Land at the Woolloongabba Recreation Reserve was set aside for the Queensland Cricket Association in 1895. With extensive drainage works, the ground hosted cricket matches at various levels, beginning in 1896 with a fixture between teams representing Parliament and the newspaper press. When they commenced in the late 1920s, Brisbane’s first Test matches were played at the more established Exhibition Ground in Bowen Hills.
The Brisbane Cricket Ground at Woolloongabba, meanwhile, hosted diverse sporting events, including rugby football matches, athletics, cycling competitions, horse and greyhound races. The Gabba did not host its first Test until 1931, when Australia comfortably defeated South Africa.
Earlier that year, the Gabba had witnessed the drama of Queenslander Eddie Gilbert, an Aboriginal athlete from the reserve at Cherbourg, bowling at astonishing speed to Don Bradman in an interstate match. Universally regarded as the greatest batsman in the history of the game, Bradman was confounded by Gilbert’s pace and accuracy. His five searing deliveries had Bradman reeling and dismissed without scoring, ‘the luckiest duck I ever scored’, Bradman later called it.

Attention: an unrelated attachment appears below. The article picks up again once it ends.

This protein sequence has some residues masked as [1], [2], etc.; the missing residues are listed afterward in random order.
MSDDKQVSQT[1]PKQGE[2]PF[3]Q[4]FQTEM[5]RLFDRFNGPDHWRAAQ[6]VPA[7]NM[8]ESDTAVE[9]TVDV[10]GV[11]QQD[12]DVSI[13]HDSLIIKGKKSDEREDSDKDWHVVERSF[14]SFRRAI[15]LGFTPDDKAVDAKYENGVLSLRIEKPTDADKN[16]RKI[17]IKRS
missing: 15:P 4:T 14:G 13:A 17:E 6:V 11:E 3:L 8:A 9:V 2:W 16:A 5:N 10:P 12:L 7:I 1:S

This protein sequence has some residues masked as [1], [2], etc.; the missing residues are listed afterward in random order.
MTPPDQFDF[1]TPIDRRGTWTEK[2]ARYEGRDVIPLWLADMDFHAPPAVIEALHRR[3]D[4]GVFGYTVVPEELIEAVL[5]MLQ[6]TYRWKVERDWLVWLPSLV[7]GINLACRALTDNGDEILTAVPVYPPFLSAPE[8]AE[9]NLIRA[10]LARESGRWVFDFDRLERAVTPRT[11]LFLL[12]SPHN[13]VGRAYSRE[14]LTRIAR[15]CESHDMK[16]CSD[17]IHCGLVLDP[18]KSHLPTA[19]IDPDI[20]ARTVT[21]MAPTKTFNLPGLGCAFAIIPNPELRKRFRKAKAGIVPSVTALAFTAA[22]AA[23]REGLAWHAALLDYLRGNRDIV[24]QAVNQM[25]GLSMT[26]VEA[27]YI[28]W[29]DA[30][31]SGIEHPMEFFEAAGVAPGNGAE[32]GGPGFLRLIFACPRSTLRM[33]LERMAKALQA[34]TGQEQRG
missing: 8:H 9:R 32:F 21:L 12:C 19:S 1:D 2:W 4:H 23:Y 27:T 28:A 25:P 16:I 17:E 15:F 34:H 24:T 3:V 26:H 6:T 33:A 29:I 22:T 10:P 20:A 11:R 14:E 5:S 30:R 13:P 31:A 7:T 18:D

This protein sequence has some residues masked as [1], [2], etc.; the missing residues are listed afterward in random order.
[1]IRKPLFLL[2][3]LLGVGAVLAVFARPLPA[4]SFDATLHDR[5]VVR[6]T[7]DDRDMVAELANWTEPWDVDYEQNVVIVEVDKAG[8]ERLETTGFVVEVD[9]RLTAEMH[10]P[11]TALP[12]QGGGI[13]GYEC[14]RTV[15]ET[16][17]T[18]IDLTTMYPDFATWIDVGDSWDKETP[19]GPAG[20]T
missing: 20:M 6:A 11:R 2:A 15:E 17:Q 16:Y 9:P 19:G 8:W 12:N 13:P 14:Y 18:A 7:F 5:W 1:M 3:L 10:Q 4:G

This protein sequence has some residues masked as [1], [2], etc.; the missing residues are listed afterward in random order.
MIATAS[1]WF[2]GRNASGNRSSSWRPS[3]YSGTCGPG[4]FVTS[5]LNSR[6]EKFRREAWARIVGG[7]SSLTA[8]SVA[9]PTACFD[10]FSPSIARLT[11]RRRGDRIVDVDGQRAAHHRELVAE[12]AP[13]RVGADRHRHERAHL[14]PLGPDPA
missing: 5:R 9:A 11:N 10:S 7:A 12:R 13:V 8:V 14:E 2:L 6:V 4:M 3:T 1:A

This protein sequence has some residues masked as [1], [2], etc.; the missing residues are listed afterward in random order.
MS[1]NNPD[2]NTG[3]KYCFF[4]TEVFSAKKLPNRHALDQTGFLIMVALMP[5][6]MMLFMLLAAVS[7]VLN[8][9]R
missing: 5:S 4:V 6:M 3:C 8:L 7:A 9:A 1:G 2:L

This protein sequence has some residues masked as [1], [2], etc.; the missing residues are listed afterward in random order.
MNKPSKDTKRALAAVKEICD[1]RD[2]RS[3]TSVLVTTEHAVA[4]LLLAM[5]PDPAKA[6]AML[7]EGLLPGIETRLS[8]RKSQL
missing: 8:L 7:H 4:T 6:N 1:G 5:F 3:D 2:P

Cricket at the Gabba has thus had more than its share of drama, including the legendary Tied Test in December 1960 between Australia and the West Indies. The 500th test to be played, it was also the first to end in an extraordinary tie.
The Gabba later witnessed the ferocious pairing of Dennis Lillee and Jeff Thomson as Australia’s spearheads in 1974-75, and the tearful resignation of Kim Hughes as Australian captain in November 1984. For cricket-mad Queenslanders, the agonising wait for the Sheffield Shield – Australia’s historic trophy for interstate cricket – ended in triumph at the Gabba in March 1995.
There have also been moments of high farce and larrikin humour at Brisbane’s home of cricket. Hailstones pelted the ground staff during a fierce storm during a 1992 Test against the West Indies, until Dean Jones handed out batting helmets for their protection. Spectators tested the limits of taste by releasing a pig on the field to mock the Englishmen Eddie Hemmings and Ian Botham in a one-day match in 1983.
The Gabba has been more than a cricket ground, however. Greyhound racing was revived there from 1972, and during 2000 it hosted international football matches. With the greyhound track removed and the playing area enlarged, the Brisbane Cricket Ground served as the home ground of the Brisbane Bears from 1993, and since 1997 for the Brisbane Lions after the club’s merger with Fitzroy. Cemented by the Lions’ extraordinary success in the 2000s with three consecutive premierships, the Gabba is today the undisputed heartland of Australian Rules football in Queensland.